We have prepared a brief summary of each type of UK company to help you select the right structure for your requirements. For further advice, please contact us.
Private Limited Companies
The majority of companies are those limited by shares, with members or shareholders who hold one or more shares issued to them by the company in return for payment. Although most shares are fully paid and the shareholder has no liability for the company’s debts, a shareholder’s liability to the company’s creditors is normally limited to the amount of any shares that have been issued to them and which they have not fully paid for.
Public Limited Companies
Prior to the 1985 Companies Act, the only way that a company could offer its shares to the public to raise capital was by admission to one of the official stock markets.
This was limited to a relatively small number of substantial companies and excluded the small to medium-sized enterprise in need of capital. The 1985 Act created the PLC and made the procedure to acquire public company status much simpler.
The advantages in acquiring PLC status may for some be a matter of image, but for most a need to be legally entitled to offer shares to investors, subject to regulatory approvals.
A PLC must have an issued share capital of not less than fifty thousand pounds of which a minimum of 25% must be fully paid up. Shares cannot be issued for an undertaking to do work or perform services, payment for shares may only be by ‘cash’ or a non cash’ consideration. The latter method would normally be in respect of a property or other tangible asset and completed within 5 years of the allotment. A PLC is not obliged to float its shares or offer them for sale, and it can remain as private as the shareholders wish and as with private limited companies if the shares have been fully paid there is no shareholder liability. A PLC enjoys increased status because of the larger capital base. A PLC requires two shareholders and two directors one of whom may also be the company secretary. A company registered as a public company on its original incorporation cannot commence business or exercise its borrowing powers unless the Registrar has issued it with a certificate of entitlement to do business and borrow (the trading certificate) which normally takes approximately two weeks to process.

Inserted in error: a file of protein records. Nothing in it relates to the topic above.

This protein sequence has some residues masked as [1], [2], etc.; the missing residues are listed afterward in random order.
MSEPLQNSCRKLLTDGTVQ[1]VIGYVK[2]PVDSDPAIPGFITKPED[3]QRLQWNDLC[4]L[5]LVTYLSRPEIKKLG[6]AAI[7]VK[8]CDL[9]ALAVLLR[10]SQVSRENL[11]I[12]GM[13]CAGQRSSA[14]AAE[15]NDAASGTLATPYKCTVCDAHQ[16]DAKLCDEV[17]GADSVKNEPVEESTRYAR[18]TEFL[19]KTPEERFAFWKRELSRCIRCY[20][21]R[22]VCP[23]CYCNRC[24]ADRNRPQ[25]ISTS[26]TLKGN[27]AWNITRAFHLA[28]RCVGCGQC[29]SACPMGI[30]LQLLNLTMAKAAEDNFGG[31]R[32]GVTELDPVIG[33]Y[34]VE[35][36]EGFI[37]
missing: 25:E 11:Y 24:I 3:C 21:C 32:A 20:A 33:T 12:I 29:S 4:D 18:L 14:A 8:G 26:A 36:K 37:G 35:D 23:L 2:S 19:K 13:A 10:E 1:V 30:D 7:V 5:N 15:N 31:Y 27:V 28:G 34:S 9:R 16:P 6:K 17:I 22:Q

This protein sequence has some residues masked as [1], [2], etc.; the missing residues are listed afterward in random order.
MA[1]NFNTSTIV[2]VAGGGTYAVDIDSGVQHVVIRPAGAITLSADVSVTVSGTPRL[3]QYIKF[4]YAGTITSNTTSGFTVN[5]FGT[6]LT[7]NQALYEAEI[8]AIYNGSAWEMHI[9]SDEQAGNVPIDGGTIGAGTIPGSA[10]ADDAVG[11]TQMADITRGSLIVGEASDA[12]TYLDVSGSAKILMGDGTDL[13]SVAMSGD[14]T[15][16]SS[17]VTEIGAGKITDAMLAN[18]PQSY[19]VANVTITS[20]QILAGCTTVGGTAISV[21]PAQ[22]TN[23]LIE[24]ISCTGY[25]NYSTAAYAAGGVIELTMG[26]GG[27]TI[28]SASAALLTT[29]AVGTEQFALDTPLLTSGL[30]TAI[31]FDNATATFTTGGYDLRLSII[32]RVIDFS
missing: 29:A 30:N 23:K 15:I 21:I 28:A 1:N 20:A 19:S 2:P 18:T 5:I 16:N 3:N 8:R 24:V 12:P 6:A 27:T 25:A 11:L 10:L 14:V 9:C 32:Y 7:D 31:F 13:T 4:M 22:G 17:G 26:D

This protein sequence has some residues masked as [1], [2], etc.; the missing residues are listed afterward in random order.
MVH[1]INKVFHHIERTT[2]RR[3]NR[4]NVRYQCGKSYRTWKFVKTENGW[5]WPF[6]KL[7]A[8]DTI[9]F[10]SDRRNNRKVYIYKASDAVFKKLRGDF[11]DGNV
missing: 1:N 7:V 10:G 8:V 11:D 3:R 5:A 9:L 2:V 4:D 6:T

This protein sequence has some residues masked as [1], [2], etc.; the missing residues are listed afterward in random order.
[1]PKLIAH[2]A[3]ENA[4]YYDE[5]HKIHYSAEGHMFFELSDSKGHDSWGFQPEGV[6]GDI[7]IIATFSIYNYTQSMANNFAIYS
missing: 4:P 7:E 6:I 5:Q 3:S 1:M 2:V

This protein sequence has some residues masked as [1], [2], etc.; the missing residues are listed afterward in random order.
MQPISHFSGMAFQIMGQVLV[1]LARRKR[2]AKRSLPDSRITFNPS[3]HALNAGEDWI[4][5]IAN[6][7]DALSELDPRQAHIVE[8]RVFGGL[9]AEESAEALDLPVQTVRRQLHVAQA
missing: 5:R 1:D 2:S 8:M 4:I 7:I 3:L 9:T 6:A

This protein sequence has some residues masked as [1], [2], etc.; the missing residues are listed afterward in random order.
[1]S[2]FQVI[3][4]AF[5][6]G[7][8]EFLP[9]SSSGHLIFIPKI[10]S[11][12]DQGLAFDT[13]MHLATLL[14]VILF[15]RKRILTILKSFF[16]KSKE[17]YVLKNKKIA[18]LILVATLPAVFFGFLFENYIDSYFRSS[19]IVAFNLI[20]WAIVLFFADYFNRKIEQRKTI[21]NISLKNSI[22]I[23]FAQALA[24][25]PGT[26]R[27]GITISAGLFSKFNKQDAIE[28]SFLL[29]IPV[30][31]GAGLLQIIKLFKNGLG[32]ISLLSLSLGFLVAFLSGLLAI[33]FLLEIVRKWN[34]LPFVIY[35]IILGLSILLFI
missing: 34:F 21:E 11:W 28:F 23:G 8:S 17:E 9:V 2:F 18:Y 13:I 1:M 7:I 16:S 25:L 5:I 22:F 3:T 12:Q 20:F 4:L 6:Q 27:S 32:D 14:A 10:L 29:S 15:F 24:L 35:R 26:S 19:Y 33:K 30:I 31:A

Companies Limited by Guarantee
A guarantee company has members, rather than shareholders, whose liability is limited by an amount, normally less than a £1, guaranteed by each member, which becomes due in the event of the company being wound up. The Memorandum includes a non-profit distribution clause and these companies are usually formed by professional, trade or research associations. After incorporation the company can be registered with the Charity Commission.
Flat Management Companies
A flat management company has its Memorandum and Articles of Association specially drawn up to allow the company to own, manage and administer a freehold property, which is normally divided into several dwelling units or flats, with each leaseholder owning a share in the company The leaseholder will be obliged to transfer the ownership of the share to the new leaseholder when disposing of the property.